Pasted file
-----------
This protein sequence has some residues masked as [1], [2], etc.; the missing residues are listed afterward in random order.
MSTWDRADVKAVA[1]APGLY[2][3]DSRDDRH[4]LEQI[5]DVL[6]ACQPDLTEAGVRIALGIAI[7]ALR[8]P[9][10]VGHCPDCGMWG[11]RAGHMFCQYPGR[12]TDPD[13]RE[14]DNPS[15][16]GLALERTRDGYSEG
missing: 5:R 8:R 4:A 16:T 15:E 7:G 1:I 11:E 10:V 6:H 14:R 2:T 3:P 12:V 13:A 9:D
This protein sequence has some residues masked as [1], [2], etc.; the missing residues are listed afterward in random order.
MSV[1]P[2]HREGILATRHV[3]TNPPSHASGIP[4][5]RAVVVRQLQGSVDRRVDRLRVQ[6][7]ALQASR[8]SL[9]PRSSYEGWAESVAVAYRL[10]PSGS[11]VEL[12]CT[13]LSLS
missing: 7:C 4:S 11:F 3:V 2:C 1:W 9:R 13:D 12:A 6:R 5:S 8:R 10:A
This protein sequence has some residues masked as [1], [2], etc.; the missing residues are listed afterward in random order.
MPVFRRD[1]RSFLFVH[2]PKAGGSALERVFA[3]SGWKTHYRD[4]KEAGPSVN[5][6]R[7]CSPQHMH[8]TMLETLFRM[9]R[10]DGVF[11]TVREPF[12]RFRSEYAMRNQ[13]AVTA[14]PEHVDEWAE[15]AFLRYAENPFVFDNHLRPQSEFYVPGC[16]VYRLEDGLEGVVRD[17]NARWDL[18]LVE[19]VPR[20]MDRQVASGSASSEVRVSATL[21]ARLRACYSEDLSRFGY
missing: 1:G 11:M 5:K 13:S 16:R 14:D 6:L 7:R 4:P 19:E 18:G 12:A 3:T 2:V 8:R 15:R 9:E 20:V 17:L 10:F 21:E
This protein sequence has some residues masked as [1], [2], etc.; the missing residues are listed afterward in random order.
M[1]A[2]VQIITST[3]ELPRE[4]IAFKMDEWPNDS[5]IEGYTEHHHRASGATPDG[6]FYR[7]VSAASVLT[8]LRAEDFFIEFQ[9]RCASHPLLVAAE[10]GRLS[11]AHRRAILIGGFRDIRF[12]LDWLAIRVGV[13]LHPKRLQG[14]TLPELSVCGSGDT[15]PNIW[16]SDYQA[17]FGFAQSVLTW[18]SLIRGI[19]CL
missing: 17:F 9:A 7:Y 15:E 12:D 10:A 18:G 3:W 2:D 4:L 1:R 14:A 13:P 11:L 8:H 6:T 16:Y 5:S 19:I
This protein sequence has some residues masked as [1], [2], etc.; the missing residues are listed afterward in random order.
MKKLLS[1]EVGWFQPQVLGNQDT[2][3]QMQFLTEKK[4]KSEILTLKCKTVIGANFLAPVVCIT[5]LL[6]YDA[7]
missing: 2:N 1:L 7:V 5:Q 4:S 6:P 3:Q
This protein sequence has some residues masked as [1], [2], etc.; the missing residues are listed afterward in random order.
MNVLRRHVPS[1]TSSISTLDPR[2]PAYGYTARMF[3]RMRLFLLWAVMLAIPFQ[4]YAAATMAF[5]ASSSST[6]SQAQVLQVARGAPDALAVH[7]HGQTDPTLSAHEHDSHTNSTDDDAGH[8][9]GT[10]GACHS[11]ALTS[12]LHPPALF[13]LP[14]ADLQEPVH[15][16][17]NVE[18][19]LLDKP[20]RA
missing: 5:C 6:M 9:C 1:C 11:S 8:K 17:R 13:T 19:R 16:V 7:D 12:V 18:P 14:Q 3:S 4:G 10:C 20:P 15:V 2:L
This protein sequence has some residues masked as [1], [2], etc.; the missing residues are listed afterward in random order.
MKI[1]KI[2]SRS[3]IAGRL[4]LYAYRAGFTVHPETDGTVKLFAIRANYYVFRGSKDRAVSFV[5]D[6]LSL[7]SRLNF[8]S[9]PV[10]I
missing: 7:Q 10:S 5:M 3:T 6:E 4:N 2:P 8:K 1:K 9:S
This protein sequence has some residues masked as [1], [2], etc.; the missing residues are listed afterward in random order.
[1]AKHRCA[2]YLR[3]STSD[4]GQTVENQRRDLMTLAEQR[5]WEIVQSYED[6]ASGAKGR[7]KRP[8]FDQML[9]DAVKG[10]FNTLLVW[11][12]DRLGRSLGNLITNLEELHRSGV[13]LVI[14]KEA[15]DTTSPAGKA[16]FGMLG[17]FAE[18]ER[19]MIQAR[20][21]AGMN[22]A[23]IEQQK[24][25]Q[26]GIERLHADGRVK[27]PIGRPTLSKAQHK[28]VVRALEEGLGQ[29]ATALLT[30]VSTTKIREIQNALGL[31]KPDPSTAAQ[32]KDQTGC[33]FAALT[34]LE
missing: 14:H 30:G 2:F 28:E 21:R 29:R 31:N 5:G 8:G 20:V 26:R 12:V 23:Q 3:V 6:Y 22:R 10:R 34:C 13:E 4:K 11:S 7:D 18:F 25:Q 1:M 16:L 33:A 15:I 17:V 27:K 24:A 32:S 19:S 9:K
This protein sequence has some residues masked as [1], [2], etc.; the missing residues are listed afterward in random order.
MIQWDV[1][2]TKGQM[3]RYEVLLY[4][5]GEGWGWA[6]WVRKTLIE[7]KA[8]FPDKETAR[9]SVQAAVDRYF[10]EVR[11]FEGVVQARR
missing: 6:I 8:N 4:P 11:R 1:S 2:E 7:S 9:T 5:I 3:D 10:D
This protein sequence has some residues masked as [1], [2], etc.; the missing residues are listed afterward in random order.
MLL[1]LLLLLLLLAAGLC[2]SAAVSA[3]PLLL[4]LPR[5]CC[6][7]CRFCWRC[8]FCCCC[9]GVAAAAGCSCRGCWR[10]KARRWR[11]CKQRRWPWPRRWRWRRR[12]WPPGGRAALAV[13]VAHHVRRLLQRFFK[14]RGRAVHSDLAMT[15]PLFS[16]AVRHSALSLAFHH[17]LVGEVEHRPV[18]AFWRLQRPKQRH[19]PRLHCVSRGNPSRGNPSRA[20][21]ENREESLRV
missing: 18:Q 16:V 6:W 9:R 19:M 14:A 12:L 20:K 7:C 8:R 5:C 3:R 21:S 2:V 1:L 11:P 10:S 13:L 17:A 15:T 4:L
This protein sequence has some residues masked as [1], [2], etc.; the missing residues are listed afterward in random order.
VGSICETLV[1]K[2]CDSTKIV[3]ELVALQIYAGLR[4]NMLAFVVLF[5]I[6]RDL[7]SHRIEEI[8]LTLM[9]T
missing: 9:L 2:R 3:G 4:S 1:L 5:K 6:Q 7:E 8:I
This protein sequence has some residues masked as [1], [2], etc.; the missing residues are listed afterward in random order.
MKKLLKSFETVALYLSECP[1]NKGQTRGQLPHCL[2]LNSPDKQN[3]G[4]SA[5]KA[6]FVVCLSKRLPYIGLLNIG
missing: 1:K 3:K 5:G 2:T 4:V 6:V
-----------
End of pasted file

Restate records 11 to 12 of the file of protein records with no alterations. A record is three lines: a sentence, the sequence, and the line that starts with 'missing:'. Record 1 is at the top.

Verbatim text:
This protein sequence has some residues masked as [1], [2], etc.; the missing residues are listed afterward in random order.
VGSICETLV[1]K[2]CDSTKIV[3]ELVALQIYAGLR[4]NMLAFVVLF[5]I[6]RDL[7]SHRIEEI[8]LTLM[9]T
missing: 9:L 2:R 3:G 4:S 1:L 5:K 6:Q 7:E 8:I
This protein sequence has some residues masked as [1], [2], etc.; the missing residues are listed afterward in random order.
MKKLLKSFETVALYLSECP[1]NKGQTRGQLPHCL[2]LNSPDKQN[3]G[4]SA[5]KA[6]FVVCLSKRLPYIGLLNIG
missing: 1:K 3:K 5:G 2:T 4:V 6:V